This interview is an excerpt from our recent guide, 25 Innovations You Should Know in 2018.
In our personal lives, modernization is an everyday norm. We regularly upgrade our mobile devices. Our favorite apps constantly offer new features, and with a simple swipe we can start using new capabilities.
But embracing modernization in government comes with a unique set of challenges. “Government organizations have limited financial resources, and they have to make sure they’re allocating them in a manner that is driving citizen services as a primary outcome,” said Matt Gibbons, Senior Director of Public Sector at SAP Concur.
As an executive at a software-as-a-service company that provides travel and expense management services for public and private sectors, Gibbons knows firsthand the pressures that government agencies face as they balance legacy environments with demands for efficient services. He recently sat down with GovLoop to explain how agencies can afford a more modern IT environment that supports emerging technologies such as artificial intelligence (AI) and machine learning.
Before launching a modernization project, there are several questions that agencies must consider: Do I have the funds required to modernize? Do I have the people required to manage the implementation, and what do I have to give up in order to allocate money to this project?
“Going from an on-premise solution that was custom-built in the late 1990s or the early 2000s, to an environment that’s hosted in the cloud and leveraging AI and machine learning is a pretty big step to take,” Gibbons said. “And while some public sector organizations are doing a great job with it, many of them haven’t been able to tackle that just yet.”
At SAP Concur, operations for its 42,000 customers are hosted in the cloud. If you were to look at a typical day for SAP Concur in 2017, you’d see that their clients booked more than 200,000 trips in its system, processed almost 570,000 expense reports — 70,000 of which were submitted via mobile devices — and captured well over one million receipts in its system.
“In order to have truly effective machine learning you have to have vast amounts of data,” Gibbons said. “We apply various machine learning algorithms to that data to produce outcomes.”
High on the list of outcomes is enabling customers to create expense reports that write themselves. If you’ve ever had to file expense reports the old fashion way, then you know the frustrations of this often manual task. Historically, employees would gather their receipts, tape them to pieces of paper and transpose them onto a spreadsheet or other document.
“Now we’re capturing that information by taking pictures of receipts on a mobile device,” Gibbons said. Optical character recognition technology allows users to transform those receipts into an expense report and merge them with other receipts.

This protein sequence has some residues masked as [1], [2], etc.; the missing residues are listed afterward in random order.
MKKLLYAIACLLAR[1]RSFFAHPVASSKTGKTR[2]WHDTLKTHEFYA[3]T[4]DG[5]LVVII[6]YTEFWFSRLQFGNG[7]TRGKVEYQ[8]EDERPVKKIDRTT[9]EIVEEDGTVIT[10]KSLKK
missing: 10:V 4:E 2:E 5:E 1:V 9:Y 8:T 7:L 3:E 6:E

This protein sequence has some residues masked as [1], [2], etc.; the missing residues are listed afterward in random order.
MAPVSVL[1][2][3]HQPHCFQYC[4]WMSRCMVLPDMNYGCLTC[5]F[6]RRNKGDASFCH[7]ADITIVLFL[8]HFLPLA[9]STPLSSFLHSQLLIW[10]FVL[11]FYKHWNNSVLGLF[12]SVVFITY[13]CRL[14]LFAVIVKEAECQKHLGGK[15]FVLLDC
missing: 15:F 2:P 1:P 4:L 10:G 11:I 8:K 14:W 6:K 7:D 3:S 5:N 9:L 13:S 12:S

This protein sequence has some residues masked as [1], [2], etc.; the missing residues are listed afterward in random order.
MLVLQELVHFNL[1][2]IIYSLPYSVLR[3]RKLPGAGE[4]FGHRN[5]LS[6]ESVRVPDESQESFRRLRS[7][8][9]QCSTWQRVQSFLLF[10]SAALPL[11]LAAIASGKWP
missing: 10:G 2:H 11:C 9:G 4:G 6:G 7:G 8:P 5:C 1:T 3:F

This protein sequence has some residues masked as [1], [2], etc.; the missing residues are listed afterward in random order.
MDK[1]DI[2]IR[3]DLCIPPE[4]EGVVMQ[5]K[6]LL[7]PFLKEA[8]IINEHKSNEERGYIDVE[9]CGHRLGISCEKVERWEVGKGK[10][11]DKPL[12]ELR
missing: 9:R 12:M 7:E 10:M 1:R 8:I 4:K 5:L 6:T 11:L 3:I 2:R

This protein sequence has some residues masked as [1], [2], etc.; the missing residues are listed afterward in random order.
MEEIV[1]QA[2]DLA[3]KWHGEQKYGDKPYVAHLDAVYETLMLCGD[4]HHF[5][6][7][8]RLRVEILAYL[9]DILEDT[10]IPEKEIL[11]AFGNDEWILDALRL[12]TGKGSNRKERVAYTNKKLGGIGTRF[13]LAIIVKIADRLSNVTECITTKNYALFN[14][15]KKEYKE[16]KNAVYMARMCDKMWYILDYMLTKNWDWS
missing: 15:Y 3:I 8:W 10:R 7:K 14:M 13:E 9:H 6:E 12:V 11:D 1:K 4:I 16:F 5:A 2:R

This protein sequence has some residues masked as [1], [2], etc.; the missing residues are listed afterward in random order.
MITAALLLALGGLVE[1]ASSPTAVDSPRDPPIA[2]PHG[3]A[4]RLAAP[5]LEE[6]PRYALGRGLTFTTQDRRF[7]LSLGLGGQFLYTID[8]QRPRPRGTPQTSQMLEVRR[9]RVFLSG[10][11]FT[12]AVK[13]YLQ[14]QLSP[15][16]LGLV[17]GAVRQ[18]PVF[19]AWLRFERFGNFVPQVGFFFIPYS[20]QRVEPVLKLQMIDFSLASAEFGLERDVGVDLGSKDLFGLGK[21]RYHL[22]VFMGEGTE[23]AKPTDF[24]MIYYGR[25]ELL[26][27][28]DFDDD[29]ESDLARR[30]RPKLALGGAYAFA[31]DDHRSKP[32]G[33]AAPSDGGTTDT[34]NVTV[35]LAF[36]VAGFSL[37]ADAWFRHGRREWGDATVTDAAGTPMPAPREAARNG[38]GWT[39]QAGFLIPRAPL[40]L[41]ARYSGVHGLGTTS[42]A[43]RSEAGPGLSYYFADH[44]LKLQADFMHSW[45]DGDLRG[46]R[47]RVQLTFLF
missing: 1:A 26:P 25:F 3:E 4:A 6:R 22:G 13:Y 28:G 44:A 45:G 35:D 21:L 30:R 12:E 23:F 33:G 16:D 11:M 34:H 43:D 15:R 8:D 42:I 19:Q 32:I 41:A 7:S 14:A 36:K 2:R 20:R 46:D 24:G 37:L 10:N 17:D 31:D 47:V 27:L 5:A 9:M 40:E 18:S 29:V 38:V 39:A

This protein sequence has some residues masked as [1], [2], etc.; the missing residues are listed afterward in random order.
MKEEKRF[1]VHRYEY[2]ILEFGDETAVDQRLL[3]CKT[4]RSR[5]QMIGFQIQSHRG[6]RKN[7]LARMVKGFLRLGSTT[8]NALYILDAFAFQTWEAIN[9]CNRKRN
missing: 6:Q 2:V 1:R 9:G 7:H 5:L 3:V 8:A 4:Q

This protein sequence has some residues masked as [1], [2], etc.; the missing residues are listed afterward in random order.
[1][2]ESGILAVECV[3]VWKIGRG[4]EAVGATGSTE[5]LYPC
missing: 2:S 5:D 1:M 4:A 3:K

Using varying degrees of machine learning, SAP Concur can ensure that employees are selecting an airline that aligns with agency requirements, adhering to per diem rates and filing expenses appropriately, for example.
The other aspect of machine learning that is valuable for public sector organizations is auditing capabilities. Many agencies audit all of their expense reports. Much of that is mundane, manual processes that could be replaced with machine learning to review reports for any anomalous expenses and to reduce error rates.
So how can agencies take advantage of these capabilities when they are burdened with outdated technologies and manual processes?
“To the extent that public sector organizations can adopt software-as-a-service, meaning that they don’t have to go through and build the entire infrastructure themselves, they will find it much easier to get to advanced technologies, including machine learning and some levels of artificial intelligence,” Gibbons said. “If they were to have to go through and face the challenge of building it all themselves, developing the algorithms, and helping the systems to learn, that’s going to take a great deal of time and money.”
Technologies are changing in such a rapid pace that it’s difficult — if not impossible — for many organizations to stay current with technology. “One of the most effective ways for organizations to do that is to adopt software-as-a-service,” Gibbons said. “Then, the burden falls on the provider to make sure that the environment is kept current and that agencies can continuously innovate to meet their needs.”